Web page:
So, yes, maybe it’s best for everyone’s health that Pete isn’t around right now. For Carl Barât, he’s happy to be The Albion Rooms’ groovy Basil Fawlty for the monent. But he has a wife and two young children back in east London, so he can’t be here all the time.
“Yeah, that is another worry: that people will come here, expecting to see me – ‘what a swizz, I didn’t see a Libertine!’ And they’ll be gutted when I’m not sitting in that chair in that corner all the time. Although,” Barât muses, “in a few years, I might well be.”
Now that the doors to The Albion Rooms are finally open, what are his feelings about the place? “A little bit of pride and a lot of apprehension… which are generally my feelings for the band as well!” he says brightly. “But the ratio of those two does go up and down. I’m generally really happy with it. I’ve been downstairs in the bar a few times, having a drink, a bit of a conversation, and I’ve looked around. And I see people being happy, and a buzz, and I have a bit of publican pride.”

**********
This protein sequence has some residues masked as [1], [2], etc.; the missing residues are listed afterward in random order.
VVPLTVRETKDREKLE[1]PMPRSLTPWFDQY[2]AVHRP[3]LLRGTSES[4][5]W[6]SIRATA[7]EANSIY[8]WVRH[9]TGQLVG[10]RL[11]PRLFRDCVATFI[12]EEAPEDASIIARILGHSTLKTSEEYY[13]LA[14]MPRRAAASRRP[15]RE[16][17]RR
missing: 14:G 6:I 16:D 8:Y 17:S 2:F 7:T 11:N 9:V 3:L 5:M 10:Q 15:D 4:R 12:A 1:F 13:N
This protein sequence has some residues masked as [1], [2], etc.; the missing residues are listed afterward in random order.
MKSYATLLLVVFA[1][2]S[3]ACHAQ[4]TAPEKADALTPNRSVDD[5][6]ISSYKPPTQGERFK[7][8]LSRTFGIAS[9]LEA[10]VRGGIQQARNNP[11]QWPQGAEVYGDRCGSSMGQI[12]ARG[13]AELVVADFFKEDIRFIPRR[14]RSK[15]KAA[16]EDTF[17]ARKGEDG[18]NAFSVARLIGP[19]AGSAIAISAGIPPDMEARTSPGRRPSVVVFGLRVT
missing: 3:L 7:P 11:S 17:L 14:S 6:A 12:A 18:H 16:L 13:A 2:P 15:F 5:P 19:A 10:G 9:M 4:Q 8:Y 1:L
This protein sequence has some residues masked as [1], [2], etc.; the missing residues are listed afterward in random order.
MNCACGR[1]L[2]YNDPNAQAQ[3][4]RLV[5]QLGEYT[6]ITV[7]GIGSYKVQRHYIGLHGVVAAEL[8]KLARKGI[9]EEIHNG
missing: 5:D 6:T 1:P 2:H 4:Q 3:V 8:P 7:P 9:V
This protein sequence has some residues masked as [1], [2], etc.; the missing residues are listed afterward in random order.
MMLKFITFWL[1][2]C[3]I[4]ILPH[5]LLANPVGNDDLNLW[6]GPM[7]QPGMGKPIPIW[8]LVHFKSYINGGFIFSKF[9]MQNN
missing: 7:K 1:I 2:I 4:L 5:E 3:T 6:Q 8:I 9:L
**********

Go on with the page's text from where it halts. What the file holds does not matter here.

The Albion Rooms, by the way, was the name of Pete Doherty and Carl Barât’s first flat together in Camden, north London. In Libertines lore, “Albion” was “the embodiment of the band’s ideals”, something Olde Englande and amorphous and mystical and just a bit cobblers. “Then The Albion became a ship in our imagination, and its destination was Arcadia, the old classical land of infinite.”
Right. Except, actually, now, 20 years on, it makes some sense. The Albion Rooms is the incarnation of all The Libertines dreams, and very much the opposite of a druggy squat collapsing off a crumbly cliff into the sea.
“Yeah!” smiles Barât, pleased with that summation. “It has to bring something to Margate, too. And like anything, now we’ve got to look after the bastard, and sustain it – and make it pay for itself.”
The Albion Rooms, 31 Eastern Esplanade, Margate CT9 2HL, are open now. Rooms start at £114.00